Here’s the photo of our hoophouse that we used on the cover of my forthcoming book The Year Round Hoophouse. You can read about it here.
Yes, exciting news! I’ve been writing my second book, the Year Round Hoophouse, I finished the manuscript at the end of February, and New Society Publishers have accepted it. Next steps include copy-editing and marketing. It will be published November 20, and I’ll give you more details as things become apparent. It will likely be 288 information-dense pages for $29.99 (worth every penny at 10 cents a page).
Growing in hoophouses reduces the impact of the increasingly unpredictable climate on crops, mitigates soil erosion, extends growing seasons, and enables growers to supply more regional foods. In one of the only books of its kind, The Year-Round Hoophouse teaches how to design/build a hoophouse and make a success of growing abundant produce all year, for various climates and land sizes.
Here is the list of chapters
Section 1: Design, Siting and Construction
- Hoophouse Siting and Planning
- Style and Design
- Shopping Checklist
- Preparing the Site and the Base
- Frame Assembly, Baseboards and Hipboards
- End Walls
- Roof Plastic
- Drip Irrigation and Outfitting Your Hoophouse
Section 2: Growing Crops
- Other Salad Greens
- Cooking Greens
- Root Crops
- Peppers and Eggplants
- Crops for High Summer
- Bare-Root Transplants
- Seed Crops
Section 3: Keeping Everything Working Well
- Planning and Record-Keeping
- Cold Weather Care
- Hot Weather Care
- Succession Crops
- Crop Rotations and Sequences
- Pests and Diseases
- Salt Build-Up
- Feeding the Soil
- Replacing the Plastic
- Preparing for and Coping with Disasters
Meanwhile, we have finished transplanting about 90 tomatoes into two beds in our hoophouse and have been rewarded by seeing how much they have grown in just one week. They were really struggling in the greenhouse, where the light wasn’t so good, and it was hard to keep them warm through those cold nights. Two weeks ago I included a photo of a cleared space waiting for a tomato plant. Now we’re there!
A few days ago we transplanted one bed of yellow squash (Gentry), chosen for being fast-maturing, productive and having a good flavor. Also a bed of Spacemaster bush-type slicing cucumbers, among the spinach, peas and baby lettuce mix.
Next will be the peppers. We have flagged the bed at spots 2 feet apart. Today I’ll harvest that lettuce mix around each flag, clearing the way to digging holes and adding compost.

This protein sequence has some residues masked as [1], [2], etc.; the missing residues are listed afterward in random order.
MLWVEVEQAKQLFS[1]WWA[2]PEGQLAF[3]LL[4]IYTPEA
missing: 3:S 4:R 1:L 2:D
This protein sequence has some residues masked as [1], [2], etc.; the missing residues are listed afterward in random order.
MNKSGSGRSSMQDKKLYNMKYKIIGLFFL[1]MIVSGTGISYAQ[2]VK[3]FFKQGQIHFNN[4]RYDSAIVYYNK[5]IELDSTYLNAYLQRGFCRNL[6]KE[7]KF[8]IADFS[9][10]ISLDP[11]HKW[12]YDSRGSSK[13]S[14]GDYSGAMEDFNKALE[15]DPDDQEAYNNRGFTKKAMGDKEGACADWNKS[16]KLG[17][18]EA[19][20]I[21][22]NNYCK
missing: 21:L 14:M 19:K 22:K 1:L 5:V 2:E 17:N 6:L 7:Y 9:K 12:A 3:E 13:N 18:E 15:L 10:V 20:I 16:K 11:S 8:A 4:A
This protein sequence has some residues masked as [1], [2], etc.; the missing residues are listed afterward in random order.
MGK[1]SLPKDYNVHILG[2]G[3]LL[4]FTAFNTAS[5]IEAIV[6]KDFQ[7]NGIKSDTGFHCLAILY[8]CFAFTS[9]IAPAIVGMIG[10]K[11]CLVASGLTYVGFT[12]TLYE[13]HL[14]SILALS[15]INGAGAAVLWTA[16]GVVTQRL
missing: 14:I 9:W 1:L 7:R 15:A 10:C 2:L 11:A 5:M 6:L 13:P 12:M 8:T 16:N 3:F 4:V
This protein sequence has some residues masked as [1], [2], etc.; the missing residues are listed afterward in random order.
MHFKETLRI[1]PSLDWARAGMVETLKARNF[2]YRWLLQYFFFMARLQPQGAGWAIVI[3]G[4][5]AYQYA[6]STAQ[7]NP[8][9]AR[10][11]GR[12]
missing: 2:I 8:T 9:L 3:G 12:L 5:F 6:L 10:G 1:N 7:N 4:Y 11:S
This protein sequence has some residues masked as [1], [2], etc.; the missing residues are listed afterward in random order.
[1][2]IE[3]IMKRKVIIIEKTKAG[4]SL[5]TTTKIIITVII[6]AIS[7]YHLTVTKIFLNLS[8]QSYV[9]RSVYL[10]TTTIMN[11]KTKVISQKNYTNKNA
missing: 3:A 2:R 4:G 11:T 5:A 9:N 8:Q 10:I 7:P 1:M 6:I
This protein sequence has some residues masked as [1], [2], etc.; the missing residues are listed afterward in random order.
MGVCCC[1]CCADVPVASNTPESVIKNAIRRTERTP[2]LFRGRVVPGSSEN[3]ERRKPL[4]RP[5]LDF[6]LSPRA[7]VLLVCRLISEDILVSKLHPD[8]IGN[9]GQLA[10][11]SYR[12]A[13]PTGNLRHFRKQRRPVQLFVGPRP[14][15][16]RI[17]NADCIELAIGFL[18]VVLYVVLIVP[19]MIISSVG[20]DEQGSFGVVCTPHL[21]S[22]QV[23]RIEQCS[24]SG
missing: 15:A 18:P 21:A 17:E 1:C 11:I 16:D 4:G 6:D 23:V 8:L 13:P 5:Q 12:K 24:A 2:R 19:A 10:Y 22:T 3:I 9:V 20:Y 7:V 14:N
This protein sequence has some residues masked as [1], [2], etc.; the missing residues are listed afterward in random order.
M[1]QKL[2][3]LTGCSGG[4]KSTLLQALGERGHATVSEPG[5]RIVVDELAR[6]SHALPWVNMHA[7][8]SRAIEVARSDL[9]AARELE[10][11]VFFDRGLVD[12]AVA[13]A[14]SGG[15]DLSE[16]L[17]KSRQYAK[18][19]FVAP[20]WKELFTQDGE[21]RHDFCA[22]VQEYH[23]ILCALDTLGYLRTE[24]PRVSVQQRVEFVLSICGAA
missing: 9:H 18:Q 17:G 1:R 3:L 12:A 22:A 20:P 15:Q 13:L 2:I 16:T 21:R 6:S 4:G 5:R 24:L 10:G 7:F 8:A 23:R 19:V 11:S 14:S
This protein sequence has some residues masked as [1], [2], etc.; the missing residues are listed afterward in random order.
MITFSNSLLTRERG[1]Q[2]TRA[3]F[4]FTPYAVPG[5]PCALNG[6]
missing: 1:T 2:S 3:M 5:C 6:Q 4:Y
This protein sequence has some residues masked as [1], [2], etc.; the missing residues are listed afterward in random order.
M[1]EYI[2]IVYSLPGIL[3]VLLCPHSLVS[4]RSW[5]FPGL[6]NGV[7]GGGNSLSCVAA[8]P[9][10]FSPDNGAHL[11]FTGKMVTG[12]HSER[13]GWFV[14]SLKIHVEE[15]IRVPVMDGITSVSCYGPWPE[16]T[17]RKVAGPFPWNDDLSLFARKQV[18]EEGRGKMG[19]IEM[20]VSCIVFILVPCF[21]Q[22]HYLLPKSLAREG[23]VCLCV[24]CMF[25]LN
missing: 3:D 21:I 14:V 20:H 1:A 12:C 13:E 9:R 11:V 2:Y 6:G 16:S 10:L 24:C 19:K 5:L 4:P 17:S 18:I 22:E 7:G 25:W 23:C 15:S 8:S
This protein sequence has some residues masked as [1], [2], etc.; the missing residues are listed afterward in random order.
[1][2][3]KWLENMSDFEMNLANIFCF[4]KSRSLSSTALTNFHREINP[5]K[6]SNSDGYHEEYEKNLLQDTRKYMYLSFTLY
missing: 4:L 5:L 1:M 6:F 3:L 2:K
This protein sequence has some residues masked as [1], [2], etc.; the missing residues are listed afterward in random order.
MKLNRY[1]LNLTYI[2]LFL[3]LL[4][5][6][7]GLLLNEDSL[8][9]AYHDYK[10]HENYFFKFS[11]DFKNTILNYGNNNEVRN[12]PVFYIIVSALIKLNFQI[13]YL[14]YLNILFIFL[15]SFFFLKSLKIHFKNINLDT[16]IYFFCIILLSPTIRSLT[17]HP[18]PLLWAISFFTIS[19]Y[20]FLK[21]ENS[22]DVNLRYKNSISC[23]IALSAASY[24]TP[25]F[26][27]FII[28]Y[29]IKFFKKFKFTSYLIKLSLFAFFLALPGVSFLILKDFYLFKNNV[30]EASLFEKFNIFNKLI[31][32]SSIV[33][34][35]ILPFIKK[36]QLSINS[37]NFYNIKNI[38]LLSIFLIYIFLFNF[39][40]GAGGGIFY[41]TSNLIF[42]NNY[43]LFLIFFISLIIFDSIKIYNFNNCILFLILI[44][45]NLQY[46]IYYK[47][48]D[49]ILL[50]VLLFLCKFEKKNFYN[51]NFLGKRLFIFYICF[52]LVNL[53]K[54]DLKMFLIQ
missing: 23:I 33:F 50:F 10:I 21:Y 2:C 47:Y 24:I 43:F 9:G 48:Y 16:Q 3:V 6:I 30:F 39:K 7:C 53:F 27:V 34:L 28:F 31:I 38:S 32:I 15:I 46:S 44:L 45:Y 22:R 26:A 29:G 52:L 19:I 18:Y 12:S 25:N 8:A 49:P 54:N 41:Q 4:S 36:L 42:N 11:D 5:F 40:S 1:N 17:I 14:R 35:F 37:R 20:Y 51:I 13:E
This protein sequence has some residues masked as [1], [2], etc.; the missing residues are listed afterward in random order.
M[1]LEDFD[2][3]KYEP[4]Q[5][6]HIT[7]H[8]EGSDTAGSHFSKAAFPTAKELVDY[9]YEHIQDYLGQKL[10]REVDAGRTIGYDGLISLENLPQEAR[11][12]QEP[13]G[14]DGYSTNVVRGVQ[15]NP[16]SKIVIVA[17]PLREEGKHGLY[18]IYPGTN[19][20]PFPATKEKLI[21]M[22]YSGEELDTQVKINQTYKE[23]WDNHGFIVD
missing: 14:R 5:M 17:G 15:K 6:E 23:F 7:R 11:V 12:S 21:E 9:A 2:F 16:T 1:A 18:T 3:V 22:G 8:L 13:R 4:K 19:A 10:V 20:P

In the photo above you can also see the bubble-foil insulation we have on the north wall. It improves the light back there, as well as keeping in some heat. It’s only the lowest 2 feet of the north wall, and very little direct light comes in there, so we gain much more than we lose. Also see the diagonal tubing we added to strengthen the frame at the west end, which is the direction most of the wind comes from.
At last the lettuce has started to grow! We have been struggling to find enough leafy crops to harvest a 5 gallon bucket each day. Today I had no trouble finding plenty of baby lettuce, tender young spinach and baby brassica greens for a salad for a hundred people.
The April Growing for Market is out. The lead article, by Josh Volk, gives ideas for upgrading your packing shed or crop clean-up area. It includes a slatted spray table you can build and some natty clip-on fittings (K-ball nozzles) you can install on PVC pipe to give an easy-to-use sprayer wherever you want one. See below – I haven’t tried them myself.Sam Hitchcock Tilton has a profile of Nature’s Pace Organics in Michigan, and their switch from intensive cultivation to permanent cover crops and strip tillage. Liz Martin has written about the advantages of growing pole beans instead of bush beans. She has trialled different kinds to find varieties that have smaller smoother pods (more like bush beans) and likes Emerita, Blue Lake, Matilda and Cobra. Their trellis uses tall T-posts and two pieces of Hortanova netting. They also grow bean seed using this method. I gather they don’t have Mexican bean beetles or many bean diseases, two of the three reasons we gave up on pole beans. The third is our dislike of installing trellises, which only become worthwhile if your plants will stay healthy for the whole season. Thorsten Arnold writes about their co-op rural online farmers market in Ontario, Canada. Todd Coleman describes how to build and install an in-ground greenhouse heating system, and lastly Gretel Adams in Ohio discusses the many decisions behind building a cut flower greenhouse . They chose a tall-wall three-bay gutter-connected plastic structure installed by Yoder’s Produce Supply. This greenhouse has increased production so much that they are moving into shipping nationally through an online store.
|Drill a 9/16″ hole and attach to pipe. No threading or nipples required, grips the pipe and the body fits in the 9/16″ hole. Spray is fan-shaped with spray angle of 65° at 40 psi and spray density tapers off toward the outside to permit overlapping of spray patterns.
Enjoy your spring!